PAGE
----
Through a Glass, Darkly

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Once Sanders has read the entire book on tape, the crew will edit the footage of him reading down to a highlight reel, splicing in footage of the impromptu Carioca performances. They intend to submit the film to the Nantucket Film Festival next spring. The projected completion date for the audio recording is mid-January; Sanders estimates he'll have between seventy and ninety hours on tape by then. The Tattered Cover has already pre-ordered ten copies for each of the store's two locations; a marketing scheme for the rest of the copies has yet to be devised.

But plans for a launch party are already under way. "We're going to have a bunch of local bands perform covers of old sea chanties," says Sanders. "That's if I make it. But I have to make it. I owe it to Melville. I mean, what a wingnut that guy was! Who the hell writes a 600-page novel about hunting whales, for Christ's sake? But if he wrote it, I can read it. So there's nothing I can do at this point but just keep plowing through."

And keep getting plowed.

The War on Drunks
Partying is hell on the Hill.
By Laura Bond

There are 225 places to buy alcohol within a one-mile radius of the University of Colorado at Boulder. From the school's northeastern border on College Avenue, it's approximately 150 steps to one of the busiest, oldest and most notorious of those places: the Sink, a cavernous beer-and-pizza joint with uneven floors and psychedelic, mural-splashed walls that have entertained buzzed coeds since the '70s. At 5 p.m. on Friday, the peak of happy hour on Halloween weekend, every spot at the Sink's bar is taken, and most of the tables and booths are getting there. Servers bus trays of food and booze -- microbrews and Jägermeister, Coronas and Purple Hooters -- and the place hums with the spirited, elevated chatter of the soon-to-be hammered.

Dr. Robert Maust sits at a corner table, nursing a Diet Coke. Forty years ago, as an undergraduate at Michigan State University, he drank and smoked, just like the students he works with every day at CU. But as chairman of the school's Standing Committee on Substance Abuse, and director of the alcohol-awareness A Matter of Degree program since its inception in 1997, Maust now has a very different relationship with booze: He works to prevent students from spending their college years in a hangover haze -- or worse. In September, Maust logged one notable failure when Lynn "Gordie" Bailey Jr. died while pledging the Chi Psi fraternity, covered with black marker and pumped with enough wine and whiskey to shut down his central nervous system.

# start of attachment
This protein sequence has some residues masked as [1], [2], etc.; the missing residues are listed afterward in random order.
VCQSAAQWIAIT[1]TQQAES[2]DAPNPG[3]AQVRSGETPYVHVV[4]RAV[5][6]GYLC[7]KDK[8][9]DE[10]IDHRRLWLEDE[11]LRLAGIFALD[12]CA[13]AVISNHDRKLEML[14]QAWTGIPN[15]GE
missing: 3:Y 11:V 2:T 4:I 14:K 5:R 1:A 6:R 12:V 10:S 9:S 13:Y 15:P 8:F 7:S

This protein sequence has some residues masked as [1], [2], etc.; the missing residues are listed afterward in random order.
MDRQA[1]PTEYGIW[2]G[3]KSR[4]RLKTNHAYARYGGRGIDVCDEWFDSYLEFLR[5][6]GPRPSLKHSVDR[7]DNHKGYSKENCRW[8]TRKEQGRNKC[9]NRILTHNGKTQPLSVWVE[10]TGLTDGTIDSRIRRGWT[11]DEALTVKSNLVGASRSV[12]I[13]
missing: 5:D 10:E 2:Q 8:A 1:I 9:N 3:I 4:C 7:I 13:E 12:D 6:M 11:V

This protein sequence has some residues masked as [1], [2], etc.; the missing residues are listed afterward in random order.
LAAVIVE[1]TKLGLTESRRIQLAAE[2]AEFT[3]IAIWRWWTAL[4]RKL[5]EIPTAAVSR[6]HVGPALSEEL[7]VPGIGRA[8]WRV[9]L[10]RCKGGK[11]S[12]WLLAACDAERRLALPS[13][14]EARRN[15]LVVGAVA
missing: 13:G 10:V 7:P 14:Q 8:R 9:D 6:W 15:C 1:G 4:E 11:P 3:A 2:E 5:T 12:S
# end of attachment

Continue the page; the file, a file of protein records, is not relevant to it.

"I've been hired by various university administrations for over thirty years, and I've seen students die over that span of time," Maust says. "When it happens, I have to make sure that I pause and reflect on that particular death. Where does it fit in the context of the larger picture? How might this moment contribute to something better than merely a warning, a tragedy?"

After Bailey's death, Chi Psi's charter was summarily yanked, and last month, all of CU's Greek houses went dry. (At a meeting of the school's Intra-fraternity Council just a week before Bailey's death, Maust complimented Chi Psi members for having called police when a dazed female student wandered into their house sporting a .3 blood-alcohol level.) As details of Bailey's blood-alcohol level broke, the local and national media went into hysterics -- Apparently students of non-legal drinking age like expensive microbrews! And drink from kegs at large, noisy parties! In fact, they'll drink anything! -- and the school responded in kind.

But for Maust, looking at the school's drinking culture is nothing new. In fact, this past July, he'd already taken steps to intensify CU's efforts against it. Incoming freshmen are required to pass AlcoholEdu, an online alcohol-awareness course currently in use at hundreds of colleges and universities in North America. More significantly, students can now be expelled for incurring just two alcohol-related offenses over the course of their enrollment; under the previous three-strike rule, the school was ousting about thirty habitually sauced students annually. The idea, Maust explains, is to weed out the bad apples early.

"We're not going to be losing our wonderful future astrophysicists, engineers, chemists, brilliant artists," he says. "We're losing people who are already at a very high risk of developing a serious problem with alcohol in the future.

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